We’ve all heard the old adages about eating, like breakfast is the most important meal of the day, don’t eat before going in the pool, and don’t eat right before going to bed. But which of these are really true, and if they are, what’s the rationale behind them? What does the science say?

This article is going to address the relationship between sleep and eating. Namely, what are the reasons that people tell you to leave time in between your last meal and hitting the hay, how much time exactly, and what are some of the myths that have been floating on the subject.

The short answer is that we should typically wait at least 3 hours after our last meal before going to sleep, but it can depend on what we’re eating too.

Benefits of Leaving Time Between Sleeping and Eating

Sleep and Digestion

The main benefit of waiting between eating your last meal of the day and going to sleep is for digestive health. Specifically, researchers found that those who eat close to bedtime tend to experience more acid reflux and other digestive troubles associated with gastro-esphogeal reflux disease (GERD), as compared to those who go to sleep about 3 hours or more after their final meal.

GERD is a digestive disorder that occurs when stomach acid, or small bits of partially digested food or fluid makes it back up into the esophagus (the tube that connects your mouth to your stomach).

Woman lying on couch holding stomach

Waiting about 3 hours after your last meal to lie down for the night allows the digestive process to occur at its normal pace, with gravity working in your favor. Our digestive system works best when we’re standing or sitting up. Lying down before the stomach is emptied can increase the odds of those acids and fluids getting back up into the esophagus.

Letting the contents of the stomach pass into the small intestine takes time, but it’s certainly worth it. You’ll be at less risk of experiencing heartburn, acid reflux, pain, indigestion, and other GERD symptoms. Of course, if you are feeling unwell, it can make it difficult to get to sleep, and so other conditions, like mild insomnia, can develop.

Are All Foods Created Equal?

With regards to how they affect our sleep, all foods and drinks are definitely not equal.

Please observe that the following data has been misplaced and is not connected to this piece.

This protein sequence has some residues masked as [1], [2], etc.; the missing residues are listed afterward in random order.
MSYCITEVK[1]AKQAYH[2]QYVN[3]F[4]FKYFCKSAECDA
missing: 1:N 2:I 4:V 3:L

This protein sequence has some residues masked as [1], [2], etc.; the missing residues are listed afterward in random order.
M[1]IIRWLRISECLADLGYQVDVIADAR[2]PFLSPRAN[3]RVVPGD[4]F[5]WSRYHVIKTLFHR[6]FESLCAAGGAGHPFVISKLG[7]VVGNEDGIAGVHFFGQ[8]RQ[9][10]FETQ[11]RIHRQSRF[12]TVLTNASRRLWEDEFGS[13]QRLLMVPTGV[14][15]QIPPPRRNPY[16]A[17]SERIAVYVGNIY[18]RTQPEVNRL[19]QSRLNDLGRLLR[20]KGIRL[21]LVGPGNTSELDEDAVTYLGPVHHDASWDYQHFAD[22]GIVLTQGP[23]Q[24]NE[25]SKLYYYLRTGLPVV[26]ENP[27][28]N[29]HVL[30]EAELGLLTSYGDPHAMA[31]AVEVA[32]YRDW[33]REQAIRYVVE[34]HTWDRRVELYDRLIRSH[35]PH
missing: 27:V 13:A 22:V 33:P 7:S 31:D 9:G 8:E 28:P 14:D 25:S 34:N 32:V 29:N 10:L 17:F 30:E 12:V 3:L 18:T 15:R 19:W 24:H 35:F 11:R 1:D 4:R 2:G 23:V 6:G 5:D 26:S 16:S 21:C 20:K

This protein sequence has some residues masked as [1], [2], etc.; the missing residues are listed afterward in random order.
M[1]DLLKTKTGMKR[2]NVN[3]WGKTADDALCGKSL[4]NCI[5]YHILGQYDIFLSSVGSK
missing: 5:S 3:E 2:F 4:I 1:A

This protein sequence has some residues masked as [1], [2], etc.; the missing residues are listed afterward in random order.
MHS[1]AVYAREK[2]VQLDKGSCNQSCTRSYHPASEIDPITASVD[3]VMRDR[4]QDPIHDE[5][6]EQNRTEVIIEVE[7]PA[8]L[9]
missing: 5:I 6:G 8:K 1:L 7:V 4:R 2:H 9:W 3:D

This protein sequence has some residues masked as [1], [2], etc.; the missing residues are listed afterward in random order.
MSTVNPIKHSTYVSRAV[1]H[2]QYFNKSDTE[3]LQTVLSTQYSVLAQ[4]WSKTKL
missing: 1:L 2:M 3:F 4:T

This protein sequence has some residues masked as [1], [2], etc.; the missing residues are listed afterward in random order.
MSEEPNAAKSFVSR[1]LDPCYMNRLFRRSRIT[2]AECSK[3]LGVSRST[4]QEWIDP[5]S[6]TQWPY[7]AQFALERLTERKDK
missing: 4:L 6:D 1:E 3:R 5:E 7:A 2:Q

Some common foods and beverages we consume make it harder for us to get to sleep, or negatively impact sleep quality, so we should leave a longer gap between eating or drinking them and going to sleep. Caffeine, for example, blocks a chemical called adenosine that helps make us feel sleepy, and therefore should not be consumed anywhere near bedtime. Likewise, alcohol disrupts sleep by making us toss and turn, and wake up during the night (even if you don’t notice, or feel like it might help you get to sleep initially). We should seek to limit the amount of these products that we consume overall. Caffeine can still affect our ability to get to sleep and stay asleep even if it’s consumed at least 6 hours before bed.

Other foods may help induce sleep. For instance, you may find that a glass of warm milk or some herbal tea helps relax you and get your brain prepped for sleeping. Nutritional researchers have also found that digesting meals rich with carbohydrates leads your body to produce more melatonin, which is another chemical that signals our brain that we are tired.

Milk pouring into mug

Lastly, if you’re feeling peckish and you just need to sneak in that late night snack right before bed, research has shown that small, nutrient-dense, low energy foods ingested at night (as opposed to large meals) are not associated with negative health outcomes. So shoot for something like a single piece of fruit which is quickly and easily digested, and packed with vitamins.

Eating, Sleeping and Weight Maintenance

Some may claim that eating close to bedtime increases weight gain. However, this is a myth. Night time calories do not ‘count’ for more than day time calories. The only way to gain weight is to ingest more energy (calories) than we expend through our daily activities and exercise – when we eat doesn’t matter as much.

The problem, however, lies in the fact that bedtime snacks are often not the healthiest food options. We often choose to eat ice cream, chips, pie, and other desserts and junk foods, which are packed with empty calories. In other words, it’s what we’re eating that is making us gain weight, not the time that we’re eating it.